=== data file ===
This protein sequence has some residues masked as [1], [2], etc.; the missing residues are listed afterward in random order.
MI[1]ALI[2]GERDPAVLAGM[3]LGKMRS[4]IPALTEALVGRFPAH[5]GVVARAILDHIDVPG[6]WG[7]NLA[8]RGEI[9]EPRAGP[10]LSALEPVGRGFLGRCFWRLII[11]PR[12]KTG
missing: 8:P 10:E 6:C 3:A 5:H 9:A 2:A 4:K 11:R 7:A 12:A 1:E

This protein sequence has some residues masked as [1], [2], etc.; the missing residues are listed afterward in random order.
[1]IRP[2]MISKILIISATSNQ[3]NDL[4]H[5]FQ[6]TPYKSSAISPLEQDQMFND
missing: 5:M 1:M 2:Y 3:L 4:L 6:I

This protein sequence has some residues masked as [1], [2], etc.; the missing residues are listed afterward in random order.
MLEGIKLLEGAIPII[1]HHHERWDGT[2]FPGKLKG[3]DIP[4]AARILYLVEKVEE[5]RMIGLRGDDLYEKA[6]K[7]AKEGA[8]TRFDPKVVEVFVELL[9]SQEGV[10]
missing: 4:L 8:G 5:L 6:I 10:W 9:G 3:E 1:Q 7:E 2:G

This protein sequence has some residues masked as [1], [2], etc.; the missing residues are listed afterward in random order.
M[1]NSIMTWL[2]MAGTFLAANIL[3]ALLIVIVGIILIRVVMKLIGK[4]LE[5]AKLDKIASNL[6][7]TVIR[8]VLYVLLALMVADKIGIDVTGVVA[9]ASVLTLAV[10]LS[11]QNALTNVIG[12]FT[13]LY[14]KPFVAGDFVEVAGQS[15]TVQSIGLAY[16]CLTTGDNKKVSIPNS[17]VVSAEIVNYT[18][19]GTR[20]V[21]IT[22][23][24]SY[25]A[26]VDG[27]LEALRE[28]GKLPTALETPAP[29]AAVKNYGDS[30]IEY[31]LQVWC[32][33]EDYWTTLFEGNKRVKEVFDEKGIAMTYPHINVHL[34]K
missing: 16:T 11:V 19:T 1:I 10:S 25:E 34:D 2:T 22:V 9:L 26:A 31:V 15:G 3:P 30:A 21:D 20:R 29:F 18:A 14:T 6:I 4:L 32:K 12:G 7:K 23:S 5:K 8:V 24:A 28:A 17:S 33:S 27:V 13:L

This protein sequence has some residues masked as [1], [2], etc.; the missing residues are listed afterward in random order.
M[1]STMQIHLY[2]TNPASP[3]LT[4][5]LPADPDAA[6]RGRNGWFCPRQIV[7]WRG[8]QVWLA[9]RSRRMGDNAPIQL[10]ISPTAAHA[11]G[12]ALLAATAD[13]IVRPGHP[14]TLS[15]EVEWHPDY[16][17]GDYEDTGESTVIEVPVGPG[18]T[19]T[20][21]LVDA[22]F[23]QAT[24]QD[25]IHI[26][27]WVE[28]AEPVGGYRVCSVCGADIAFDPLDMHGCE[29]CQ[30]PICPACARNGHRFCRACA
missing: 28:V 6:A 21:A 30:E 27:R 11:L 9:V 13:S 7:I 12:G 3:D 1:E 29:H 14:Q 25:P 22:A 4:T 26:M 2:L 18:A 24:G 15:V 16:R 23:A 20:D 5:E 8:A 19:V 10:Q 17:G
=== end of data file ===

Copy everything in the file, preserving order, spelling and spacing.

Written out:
This protein sequence has some residues masked as [1], [2], etc.; the missing residues are listed afterward in random order.
MI[1]ALI[2]GERDPAVLAGM[3]LGKMRS[4]IPALTEALVGRFPAH[5]GVVARAILDHIDVPG[6]WG[7]NLA[8]RGEI[9]EPRAGP[10]LSALEPVGRGFLGRCFWRLII[11]PR[12]KTG
missing: 8:P 10:E 6:C 3:A 5:H 9:A 2:A 4:K 11:R 7:A 12:A 1:E

This protein sequence has some residues masked as [1], [2], etc.; the missing residues are listed afterward in random order.
[1]IRP[2]MISKILIISATSNQ[3]NDL[4]H[5]FQ[6]TPYKSSAISPLEQDQMFND
missing: 5:M 1:M 2:Y 3:L 4:L 6:I

This protein sequence has some residues masked as [1], [2], etc.; the missing residues are listed afterward in random order.
MLEGIKLLEGAIPII[1]HHHERWDGT[2]FPGKLKG[3]DIP[4]AARILYLVEKVEE[5]RMIGLRGDDLYEKA[6]K[7]AKEGA[8]TRFDPKVVEVFVELL[9]SQEGV[10]
missing: 4:L 8:G 5:L 6:I 10:W 9:G 3:E 1:Q 7:E 2:G

This protein sequence has some residues masked as [1], [2], etc.; the missing residues are listed afterward in random order.
M[1]NSIMTWL[2]MAGTFLAANIL[3]ALLIVIVGIILIRVVMKLIGK[4]LE[5]AKLDKIASNL[6][7]TVIR[8]VLYVLLALMVADKIGIDVTGVVA[9]ASVLTLAV[10]LS[11]QNALTNVIG[12]FT[13]LY[14]KPFVAGDFVEVAGQS[15]TVQSIGLAY[16]CLTTGDNKKVSIPNS[17]VVSAEIVNYT[18][19]GTR[20]V[21]IT[22][23][24]SY[25]A[26]VDG[27]LEALRE[28]GKLPTALETPAP[29]AAVKNYGDS[30]IEY[31]LQVWC[32][33]EDYWTTLFEGNKRVKEVFDEKGIAMTYPHINVHL[34]K
missing: 16:T 11:V 19:T 1:I 10:S 25:E 34:D 2:T 22:V 9:L 26:A 31:V 15:G 3:P 30:A 21:D 20:R 29:F 18:A 14:T 6:I 4:L 32:K 12:G 7:K 23:S 5:K 8:V 24:A 28:A 17:S 33:S 27:V 13:L

This protein sequence has some residues masked as [1], [2], etc.; the missing residues are listed afterward in random order.
M[1]STMQIHLY[2]TNPASP[3]LT[4][5]LPADPDAA[6]RGRNGWFCPRQIV[7]WRG[8]QVWLA[9]RSRRMGDNAPIQL[10]ISPTAAHA[11]G[12]ALLAATAD[13]IVRPGHP[14]TLS[15]EVEWHPDY[16][17]GDYEDTGESTVIEVPVGPG[18]T[19]T[20][21]LVDA[22]F[23]QAT[24]QD[25]IHI[26][27]WVE[28]AEPVGGYRVCSVCGADIAFDPLDMHGCE[29]CQ[30]PICPACARNGHRFCRACA
missing: 28:V 6:A 21:A 30:E 27:R 11:L 9:V 13:S 7:I 12:G 3:D 1:E 29:H 14:Q 25:P 22:A 4:T 26:M 2:L 18:A 24:G 15:V 16:R 23:A 20:D 5:E 8:A 19:V 10:Q 17:G